Hopefully before the sun burns out, haha. Realistically, probably by fall of this year, all things going to plan. As I’m sure you know and have been told by a million other dudes, there are so many things that go into making a record, half of the time it’s a crap shoot. But we’re slaving away on the songs and once those have all the right things going on we’ll put ‘em down and get them out.
Tell us a bit about what to expect on the album.
Well hopefully eleven or twelve songs that you like and sound a little fresh, a little newer. I don’t want to say structured, because that sounds mechanical, but some linear songs about more abstract things. I like to think that we can do a lot with a little, I’m of the less is more mentality when it comes to songs, and I like to usually just say what I mean. But I think there’s definitely a little more of an ‘edge,’ if you’d call it that, to my songwriting style, certainly more so than your adult contemporary guys. There will be some intimate, quieter songs, some full-on rock songs where we just get after it, and a few somewhere in between. And a little bit of creepiness here and there, if I can help it.
How did you get hooked up with Riot Squad?
Back when I was in high school, I was booking shitty shows at dumpy venues (and there’s nothing wrong with that!) but I was getting tired of spending all my time worrying about getting out there and not coming up with material. I sent an e-mail to my manager Brian, who was into what I was doing, and I went up to his place in Brooklyn to hash out a few arrangements and see what’s up. Things went well and we’ve been working together since.
Along with Riot Squad, whom else did you work with for this album to come together?
Todd Price, who is also on Riot Squad, lent a ridiculous amount of his personal time helping to make this happen, as I’m sure he will continue to. Best dude. Also Josh Jakubowski, who now runs his own studio in New Jersey, also put a lot of sweat into helping me arrange some of these things and get my head on straight during the pre-production stages. We’ve also had session help from guys like Jae from Drive By and Justin from A Life Once Lost. There have been a lot of irreplaceable faces and friends along the road to this record, for sure.
My Hidden Talent features Todd Price of Drive By give us some information on how this track came about?
Todd and I have been working together on all of these songs since day one, and it was one of those ‘studio magic’ things that just punches you in the business and sounds right. Todd has a rad voice and it fit the ending of that song perfectly, I think.
Describe for me a couple of your favorite tracks, what they mean and how they came about lyrically and musically.
Last One To Die is a personal standout for me, I distinctly remember writing it in a science class in Boston. I forget who I’d been listening to, probably something stranger like Nick Cave or something and I wanted to try my hand at a fictional, somewhat darker song, with a different musical style (it’s a waltz.) Other ones like Truck Stop Cafes and Cheap Trick are also huge to me, those are more personal songs that are about real things that have happened in my life, not all of them pretty, and the feeling you get when you take something that’s killing you and put it into something that makes you feel good, you can’t really get a better catharsis than that. I guess a lot of my songs are like that. And whatever my newest song is, that’s always my favorite. The ones you haven’t played too much yet are always exciting.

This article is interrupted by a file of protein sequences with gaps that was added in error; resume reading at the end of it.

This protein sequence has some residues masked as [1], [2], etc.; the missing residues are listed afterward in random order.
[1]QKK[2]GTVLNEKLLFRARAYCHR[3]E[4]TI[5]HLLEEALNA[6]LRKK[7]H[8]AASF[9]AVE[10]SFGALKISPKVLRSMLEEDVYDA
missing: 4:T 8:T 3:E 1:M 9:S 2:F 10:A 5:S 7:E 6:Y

Why is it that musicians, for the most part, listen to one genre of music and play another?
I certainly can’t speak for musicians as a whole, but I know that personally, I write what makes sense to me, what just comes out of me. I don’t know a ton of piano players who listen to metal and hardcore, haha, but I do know that nobody listens exclusively to their own style, it grows weary on you. I don’t want to spend 8 hours at the piano writing personal things, and hashing out pretty or melancholy melodies or whatever and then drive to the bar or my friends house or wherever and listen to some other guy do the same thing. You can’t have a good grasp on what your place is musically if you don’t have a relative perspective. I’m sure someone like John Legend doesn’t listen exclusively to R&B any more than someone in Mastodon listens only to metal.
You have a gig on February 23, at Club Relevant with Kris Roe of The Ataris in Virginia Beach, VA, can we expect to see some more dates soon?
God I certainly hope so! We/I have been spending so much time practicing and writing, respectively, that playing out just hasn’t been a focus right now, but yes, totally, as things start to come together we’ll be playing as much as possible, that’s what it’s all about to me.
What else can we expect in the coming year for Hunter Smith?
Well hopefully the record, and after that a tour, some merch, a video, I mean the whole works. I have a feeling this is one of those things that just needs that initial push and it’ll be rolling for a long time.
What else do you want the world to know about you?
Hah, well I’ve certainly talked enough, but my one hope is that for people out there to not lump me in with the ‘college-dude-with-an-acoustic-guitar’ thing, that’s not how I see it, and that’s sort of my enemy right now, getting thrown in with the singer/songwriter crowd. There’s nothing wrong with it, but I’d much rather be the soft spot for the tough guy than the right spot for the soft guy. And also that I have a band, and there are four other dudes who put a lot of hard work into this bad boy.